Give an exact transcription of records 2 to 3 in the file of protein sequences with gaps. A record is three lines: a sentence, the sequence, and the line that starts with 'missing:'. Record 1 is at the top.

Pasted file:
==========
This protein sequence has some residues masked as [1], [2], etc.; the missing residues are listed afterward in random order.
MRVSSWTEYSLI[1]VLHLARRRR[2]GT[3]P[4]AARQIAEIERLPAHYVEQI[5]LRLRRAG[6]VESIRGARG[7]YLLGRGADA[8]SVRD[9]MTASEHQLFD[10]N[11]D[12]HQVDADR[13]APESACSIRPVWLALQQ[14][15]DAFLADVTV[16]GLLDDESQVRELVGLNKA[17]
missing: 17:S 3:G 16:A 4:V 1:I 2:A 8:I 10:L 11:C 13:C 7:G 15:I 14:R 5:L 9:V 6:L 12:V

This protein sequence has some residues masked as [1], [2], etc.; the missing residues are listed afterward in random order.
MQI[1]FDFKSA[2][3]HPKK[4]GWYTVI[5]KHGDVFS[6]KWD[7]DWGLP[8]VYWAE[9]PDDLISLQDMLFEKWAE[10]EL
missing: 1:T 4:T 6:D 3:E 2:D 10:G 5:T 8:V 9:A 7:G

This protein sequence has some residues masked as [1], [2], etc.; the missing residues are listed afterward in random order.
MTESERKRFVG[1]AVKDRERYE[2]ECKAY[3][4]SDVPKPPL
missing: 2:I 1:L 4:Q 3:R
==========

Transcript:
This protein sequence has some residues masked as [1], [2], etc.; the missing residues are listed afterward in random order.
MQI[1]FDFKSA[2][3]HPKK[4]GWYTVI[5]KHGDVFS[6]KWD[7]DWGLP[8]VYWAE[9]PDDLISLQDMLFEKWAE[10]EL
missing: 1:T 4:T 6:D 3:E 2:D 10:G 5:T 8:V 9:A 7:G

This protein sequence has some residues masked as [1], [2], etc.; the missing residues are listed afterward in random order.
MTESERKRFVG[1]AVKDRERYE[2]ECKAY[3][4]SDVPKPPL
missing: 2:I 1:L 4:Q 3:R